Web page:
It's important to observe online etiquette, or netiquette, when looking for an IT job.
With many job applications being done online these days, it is important for IT job seekers to know the proper way to conduct themselves online. By respecting boundaries and demonstrating respect for hiring personnel, you will avoid obstacles that could cost you jobs.
Check your digital footprint before the interview.
Before a job interview even takes place, IT hiring managers may be searching Google and social media to see what they can find out about potential candidates. What will they find? Searching yourself on Google and checking all your social media profiles can give you an idea what hiring managers will see about you whenever in the process they decide to look. Even profiles set to private can sometimes be accessed, so assume that if you post it, a hiring manager could find it.
If you do find negative information or harmful posts, do whatever you can to get rid of them. On your own social media pages, you have control over content, but if the content is on someone else's site, contact the site manager and request that the damaging information be removed. You may even want to send correspondence from a lawyer, which makes things look more official and implies that you might take action if your request is denied.
Don't assume the hiring manager is as comfortable with technology as you are.
Most IT hiring managers should be comfortable with technology, but some may be old school when it comes to newer technologies like social media or mobile devices. Even if they are familiar with the same technologies you are, it is likely that their ideas about when and how they should be used differ from yours.
It is best to let the IT hiring manager set the tone for how technology will be used in the interview process. If a manager asks for electronic information or requests to be contacted at a personal number, that demonstrates a particular comfort level. You will typically encounter cues that will tell you how to proceed with different managers.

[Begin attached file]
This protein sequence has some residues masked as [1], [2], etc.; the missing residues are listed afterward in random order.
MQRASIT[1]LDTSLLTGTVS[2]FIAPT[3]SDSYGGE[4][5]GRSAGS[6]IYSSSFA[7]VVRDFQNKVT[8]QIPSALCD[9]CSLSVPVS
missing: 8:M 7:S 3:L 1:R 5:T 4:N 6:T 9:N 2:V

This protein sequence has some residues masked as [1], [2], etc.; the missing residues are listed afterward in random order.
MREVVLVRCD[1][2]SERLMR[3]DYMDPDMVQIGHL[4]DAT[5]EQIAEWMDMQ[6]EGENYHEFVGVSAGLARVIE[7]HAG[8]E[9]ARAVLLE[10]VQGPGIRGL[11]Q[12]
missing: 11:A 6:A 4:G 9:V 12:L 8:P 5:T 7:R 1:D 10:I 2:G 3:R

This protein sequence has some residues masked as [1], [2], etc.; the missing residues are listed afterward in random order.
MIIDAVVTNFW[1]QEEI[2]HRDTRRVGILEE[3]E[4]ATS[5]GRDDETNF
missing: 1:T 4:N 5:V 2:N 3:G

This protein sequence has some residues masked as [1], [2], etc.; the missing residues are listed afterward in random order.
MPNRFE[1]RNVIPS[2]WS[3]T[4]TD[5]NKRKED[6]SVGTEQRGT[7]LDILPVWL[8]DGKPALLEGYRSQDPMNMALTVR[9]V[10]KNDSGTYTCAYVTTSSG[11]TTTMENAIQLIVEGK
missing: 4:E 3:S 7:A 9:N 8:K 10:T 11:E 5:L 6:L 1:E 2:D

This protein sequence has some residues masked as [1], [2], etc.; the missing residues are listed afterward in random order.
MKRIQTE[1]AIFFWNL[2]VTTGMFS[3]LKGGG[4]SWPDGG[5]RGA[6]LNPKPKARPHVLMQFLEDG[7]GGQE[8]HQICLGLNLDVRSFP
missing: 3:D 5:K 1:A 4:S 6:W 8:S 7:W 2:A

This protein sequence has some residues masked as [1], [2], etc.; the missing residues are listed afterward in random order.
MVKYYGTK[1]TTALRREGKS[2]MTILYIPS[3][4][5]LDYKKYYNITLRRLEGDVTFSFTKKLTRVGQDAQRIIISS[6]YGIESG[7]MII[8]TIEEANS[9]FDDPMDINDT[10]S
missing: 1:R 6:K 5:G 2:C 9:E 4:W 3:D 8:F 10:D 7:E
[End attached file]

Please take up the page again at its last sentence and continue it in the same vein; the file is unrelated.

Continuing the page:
Email is a useful tool during the interview process, but must be used carefully.
Wait to be invited to make personal contact.
Most hiring managers will give out contact information at some point in the interview process. Finding personal email addresses and cell phone numbers isn't ingenious or ambitious, it borders on stalking. If you should come across such numbers in your job search, don't use them unless personally invited to do so by the hiring manager or possibly a very close mutual friend who will be dropping your name to the manager before you call.
Think about it? Would you want to be called on your personal cell phone about a job opening? Figuring out how you would want to be contacted should give you a good idea about how to conduct yourself unless otherwise stated by the hiring manager. It may make you stand out to use personal contact information, but it won't be in a good way. Let your skills speak for themselves by observing healthy boundaries and treating IT hiring managers as you would want to be treated.
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